Should be done sparingly (more frequent watering will be needed should you and your daughter decide to leave the top off of the terr -- which would be my recommendation, btw). Remember that it is always better to err on the side of caution and use too little water than to use too much -- you can always add more water if needed, but removing excess water is virtually impossible from a practical point of view.

Only use rainwater, distilled water, or RO water. Tap water tends to contain too many minerals and other contaminants (like the fluoride many municipalities add to the water supply) which can quickly build up to lethal levels in the confines of a terr.

Bright indirect light is best though your kitchen table area will likely be far too dim from a plant's standpoint to be a "permanent" home. Avoid direct hot sun unless you wish to "cook" the terr's contents (and it doesn't take long for lethal temps to be reached -- especially in a sealed terr).

Choose plants that will stay tiny. Even most of those will require pruning/weeding every so often but will be less of a headache than larger plants.

Personally, I would advise you and your daughter to avoid cacti/succulents when you pick out the plants to use. Simply put, they do not make good long term terr plants. In providing for their high light requirements, one is likely to fry them. One overwatering mistake is all it takes to kill them off in most cases.

For cheap plant sources, you can check at your local big box store, but keep in mind that the plants will not likely be truly tiny growers. Things like polka dot plants (Hypoestes) or fittonia are common at the BBSs but will quickly out grow a terr. (They do offer the advantages though of being very cheap, easily obtained, and grow pretty fast.)

Ferns typically with completely overrun and outgrow such a small terr in no time.

Ivies, IME, are MAJOR spidermite magnets, and in an enclosed terr are highly subject to powdery mildew. I would not recommend using them.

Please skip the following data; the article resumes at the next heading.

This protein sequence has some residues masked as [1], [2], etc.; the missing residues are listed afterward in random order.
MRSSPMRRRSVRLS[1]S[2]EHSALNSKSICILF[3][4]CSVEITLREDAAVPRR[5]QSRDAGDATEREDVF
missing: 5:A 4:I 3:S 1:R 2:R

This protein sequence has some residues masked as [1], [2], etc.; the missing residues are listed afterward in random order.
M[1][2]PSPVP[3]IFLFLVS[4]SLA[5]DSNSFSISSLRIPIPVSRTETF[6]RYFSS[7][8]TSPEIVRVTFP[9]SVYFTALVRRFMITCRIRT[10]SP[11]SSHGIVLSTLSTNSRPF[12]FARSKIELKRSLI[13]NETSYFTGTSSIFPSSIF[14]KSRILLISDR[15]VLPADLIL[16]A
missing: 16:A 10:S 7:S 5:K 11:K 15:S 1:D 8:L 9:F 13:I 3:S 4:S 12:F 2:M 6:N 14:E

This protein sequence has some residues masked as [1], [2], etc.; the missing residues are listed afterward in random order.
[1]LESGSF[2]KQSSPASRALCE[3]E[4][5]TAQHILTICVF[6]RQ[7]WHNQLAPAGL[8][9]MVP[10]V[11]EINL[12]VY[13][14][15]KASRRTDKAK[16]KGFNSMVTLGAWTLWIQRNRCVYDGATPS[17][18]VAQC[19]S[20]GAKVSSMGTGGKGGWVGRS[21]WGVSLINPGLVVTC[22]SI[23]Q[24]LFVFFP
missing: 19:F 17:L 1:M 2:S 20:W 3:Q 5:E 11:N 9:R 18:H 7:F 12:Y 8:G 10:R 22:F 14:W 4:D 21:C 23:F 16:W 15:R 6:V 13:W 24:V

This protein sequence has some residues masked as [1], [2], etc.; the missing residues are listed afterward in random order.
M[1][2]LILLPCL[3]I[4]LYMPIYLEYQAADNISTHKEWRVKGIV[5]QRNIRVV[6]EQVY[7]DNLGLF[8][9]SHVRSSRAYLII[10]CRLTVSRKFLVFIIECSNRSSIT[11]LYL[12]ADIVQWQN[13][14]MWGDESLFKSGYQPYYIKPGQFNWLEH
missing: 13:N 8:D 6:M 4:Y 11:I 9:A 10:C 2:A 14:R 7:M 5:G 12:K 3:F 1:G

There are a number of sources for mini plants -- unfortunately most are not truly mini enough for a terr that size. (In some cases they are sold while teeny but will get far too large over time.)

Black Jungle Terrarium Supply and Josh's Frogs are probably two of the best known suppliers of terr plants. They can easily be found online by Googling. Again, be forewarned that most of the plants they offer will not stay mini in comparison to a terr as small as your daughter's.

You might want to keep your eyes open in your search for plants for Epipremnum Pincushion or African Violet Blue Twinkle or Pink Twinkle. (The Twinkles will eventually try to take over a small terr like yours but they are easy enough to cut back.) The AVs mentioned aren't too terribly hard to find but the Epip. will likely be another story. I haven't seen it offered on any professional site. The link at the bottom of the page will take you to a page from my album. These are plants I sell from time to time. Most would be far too large for your daughter's terr, but you can see both photos of Pincushion and Blue Twinkle to see what they are like.

Don't use any of the garbage that has "fertilizer added". In the confines of a terr, one is likely to run into issues of mineral buildup.

A "light", "airy" mix with a lot of large particulates like perlite would be a wise choice. The media should be lightly moist before added to the terr. (When the moisten media is squeezed in your hand as you make a fist, no water should come dripping out. If it does then it is likely too wet.)

Don't bother with putting gravel or such in the bottom for a "drainage layer". The usefulness of such is a bunch of hokum in the majority of set-ups.

Media should occupy about 1/3-1/2 of a container that size. (I know, unfortunately, that does not leave you with much 'headroom' to play with.)

Hope this was helpful.

Here is a link that might be useful: a couple plants

    Bookmark   May 10, 2013 at 3:10PM